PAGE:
I've been wanting to get on here and update this little blog for some time now, and woke up this Saturday morning, grabbed my coffee, and decided to do just that! Life isn't really all that crazy, but with another blog, writing for a local publication, and [trying] to get into freelance work, I rarely get to this special spot, my first ever blog, the place I realized I loved to write. Since most of you are long-distance family/friends, I thought a little update on life and some pictures would be fun!
Spring just may have finally arrived here in MT. It takes a good two months longer (or more...) to get here than it does down south, which always makes me a bit melancholy in March and April. I'm working very hard on being content in all things, and this includes where we live. Contentment with where I live is a struggle for me. I always want to be somewhere else. To be more specific, I always want to be somewhere warmer. And it really hits me in the springtime, when I'm desperate for the spring blooms that I remember of TN. Interstates lined with pink and purple trees, sweet smelling and strikingly beautiful. Parks overflowing with vibrant red and yellow tulips and golden, buttery daffodils. Green grass and parks bustling with joggers, walkers, families, moms with strollers, and elderly couples holding hands. Spring picnics and garden planting! I digress.
And so I am desperately searching out beauty right where I am. Yesterday I took a walk through the field behind our house with the girls and was happy to see if full of tiny yellow flowers (weeds, to be more specific, but still pretty!). The grass is slowly changing from yellowish brown to green, the lilacs have tiny buds, and the Meadowlarks are singing--a sure sign that warmer weather is soon arriving. The beauty is here; I just have to look harder than I did in the south.

Many people have asked about the house situation; it's actually a continual question without a concrete answer. Here's the scoop: We are half-heartedly house hunting, but not really. We were full force trying to buy for the last few months, but the housing market (from the buyers perspective) has gotten progressively worse, and simply put, it would be very unwise to buy a house in MT right now. What we could afford here wouldn't fit our family, much less guests or (potentially) more children, were we to have any more. Even if we did buy something small, we would most likely take a loss if/when we decided to sell. We even saw a news report saying that the housing market is at an all time high, making it nearly impossible for the middle class to buy a decent house.
And so, unless something just perfect and amazing comes along, we will continue to rent the farmhouse we currently live in. Though it's drafty and expensive to keep warm in the winter, we love it the rest of the year. It's spacious and has a fabulous space outside for the girls to run around and play and explore. Our landlord said Brad could build me some raised beds wherever we'd like, and even offered to help, so we will have gardens! I've missed out the last two summers due to moving/traveling, so I'm beyond excited to garden this summer!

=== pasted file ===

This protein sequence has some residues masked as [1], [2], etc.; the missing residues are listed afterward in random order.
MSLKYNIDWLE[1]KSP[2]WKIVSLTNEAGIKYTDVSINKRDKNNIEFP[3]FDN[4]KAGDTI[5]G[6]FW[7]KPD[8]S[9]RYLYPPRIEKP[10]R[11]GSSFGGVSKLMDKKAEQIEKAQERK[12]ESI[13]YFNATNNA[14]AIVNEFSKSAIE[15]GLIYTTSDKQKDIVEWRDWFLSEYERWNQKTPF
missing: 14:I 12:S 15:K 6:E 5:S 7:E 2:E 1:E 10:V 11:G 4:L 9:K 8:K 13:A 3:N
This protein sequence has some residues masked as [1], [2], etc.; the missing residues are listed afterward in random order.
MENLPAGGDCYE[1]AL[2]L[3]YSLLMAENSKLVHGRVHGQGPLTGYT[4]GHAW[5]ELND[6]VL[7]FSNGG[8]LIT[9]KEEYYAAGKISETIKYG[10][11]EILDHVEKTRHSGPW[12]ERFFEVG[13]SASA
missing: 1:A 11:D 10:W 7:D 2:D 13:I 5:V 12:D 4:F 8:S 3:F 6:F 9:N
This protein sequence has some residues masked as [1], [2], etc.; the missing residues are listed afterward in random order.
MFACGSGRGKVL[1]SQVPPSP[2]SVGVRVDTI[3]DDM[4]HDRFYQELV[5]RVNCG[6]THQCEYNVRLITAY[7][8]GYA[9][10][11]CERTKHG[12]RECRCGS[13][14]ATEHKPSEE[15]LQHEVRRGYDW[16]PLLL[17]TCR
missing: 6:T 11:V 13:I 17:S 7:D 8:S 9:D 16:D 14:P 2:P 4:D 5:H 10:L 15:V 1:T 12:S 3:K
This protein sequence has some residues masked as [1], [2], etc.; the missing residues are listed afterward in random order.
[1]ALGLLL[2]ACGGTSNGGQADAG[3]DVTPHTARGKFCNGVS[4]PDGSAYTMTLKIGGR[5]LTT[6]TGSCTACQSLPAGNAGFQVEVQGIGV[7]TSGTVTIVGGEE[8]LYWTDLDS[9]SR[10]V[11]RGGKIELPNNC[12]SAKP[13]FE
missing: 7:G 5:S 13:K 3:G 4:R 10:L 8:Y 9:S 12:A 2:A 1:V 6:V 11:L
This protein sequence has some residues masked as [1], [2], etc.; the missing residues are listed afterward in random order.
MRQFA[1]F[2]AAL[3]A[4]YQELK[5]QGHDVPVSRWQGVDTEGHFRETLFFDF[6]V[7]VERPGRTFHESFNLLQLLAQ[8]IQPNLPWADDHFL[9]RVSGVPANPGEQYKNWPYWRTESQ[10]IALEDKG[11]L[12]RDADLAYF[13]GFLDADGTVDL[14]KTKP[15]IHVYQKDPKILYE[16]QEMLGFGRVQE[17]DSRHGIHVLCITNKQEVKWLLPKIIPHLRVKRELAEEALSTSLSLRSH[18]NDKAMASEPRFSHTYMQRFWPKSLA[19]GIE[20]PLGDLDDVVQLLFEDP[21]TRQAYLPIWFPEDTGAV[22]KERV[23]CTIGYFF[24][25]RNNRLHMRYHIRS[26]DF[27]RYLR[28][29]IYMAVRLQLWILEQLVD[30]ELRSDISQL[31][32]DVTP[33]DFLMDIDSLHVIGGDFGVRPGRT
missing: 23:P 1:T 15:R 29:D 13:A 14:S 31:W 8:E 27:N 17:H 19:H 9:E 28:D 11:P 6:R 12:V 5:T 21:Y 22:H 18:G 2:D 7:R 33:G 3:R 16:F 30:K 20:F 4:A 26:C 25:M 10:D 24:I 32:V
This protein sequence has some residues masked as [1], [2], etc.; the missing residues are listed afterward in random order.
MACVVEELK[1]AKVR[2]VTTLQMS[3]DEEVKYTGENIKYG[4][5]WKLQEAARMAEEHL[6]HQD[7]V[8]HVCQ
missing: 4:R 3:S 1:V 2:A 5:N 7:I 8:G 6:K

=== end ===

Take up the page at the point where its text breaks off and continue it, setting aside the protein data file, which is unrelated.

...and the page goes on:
Our family is well. This winter brought more sickness to Helena than I've ever seen, and was also the coldest, longest winter I've ever seen (the two go hand in hand I'm sure). I think we are in the safe zone, as far as colds and flu bugs are concerned...I hope!!!! We are healthy and getting outside and opening windows in the late afternoon when it has warmed up a bit. The girls have been taking their little sandbox buckets and going for 'nature walks' and collecting all sorts of things from the field. We had a woodpecker in a tree in our yard yesterday and that was so fun! I will be homeschooling them in the fall. Addison will officially be in Kindergarten, Lily in pre-K, and I'll have to find puzzles and little things to make Izzie feel like she's doing school too; she wouldn't have it any other way! She has to be right in the center of everything, and that includes school:) We're still doing some school work, but I've backed off from the schedule we began last fall. I had a realization that struck me rather hard, that life as I have known it for the past almost six years is going to change once Addison is in Kindergarten. Not in a bad way, but it will be a big change for all of us. I realized I could back off with the rigid structured school mornings; they are coming soon enough:)
We will be traveling to Seattle for Kate's graduation in the beginning of May, and then four weeks later to Corvallis for her wedding! Summer will kick off busy, but then we don't have any major travel plans for the remainder. We will try for another 'big trip' next summer. We're hoping to go south every other summer if at all possible...the perks of Brad being a teacher and having summers off!!
Well, I started this Saturday and now it's Tuesday afternoon and the girls are supposed to be napping, but just as I put them down, a cement truck came to do work nearby (like right outside their window), so I don't think there's much napping going on, and I'm going to curtail this, throw some recent pictures on here, and call it good!
Hope you are all well and enjoying spring wherever you are!
 They love taking their magnifying glasses and sketch books out to the field to explore
 Spring break in the Bitterroot, on a nature walk with Grammy (looking at a birds nest??)

 Saturday morning hiking date:)

 Yes, he dressed as a pseudo-leprechaun for St. Patty's Day
Well, this is what you get when you have three daughters!
 We've finally done away with bottles, but still fighting over the paci...she adores them both!

Her happy place:)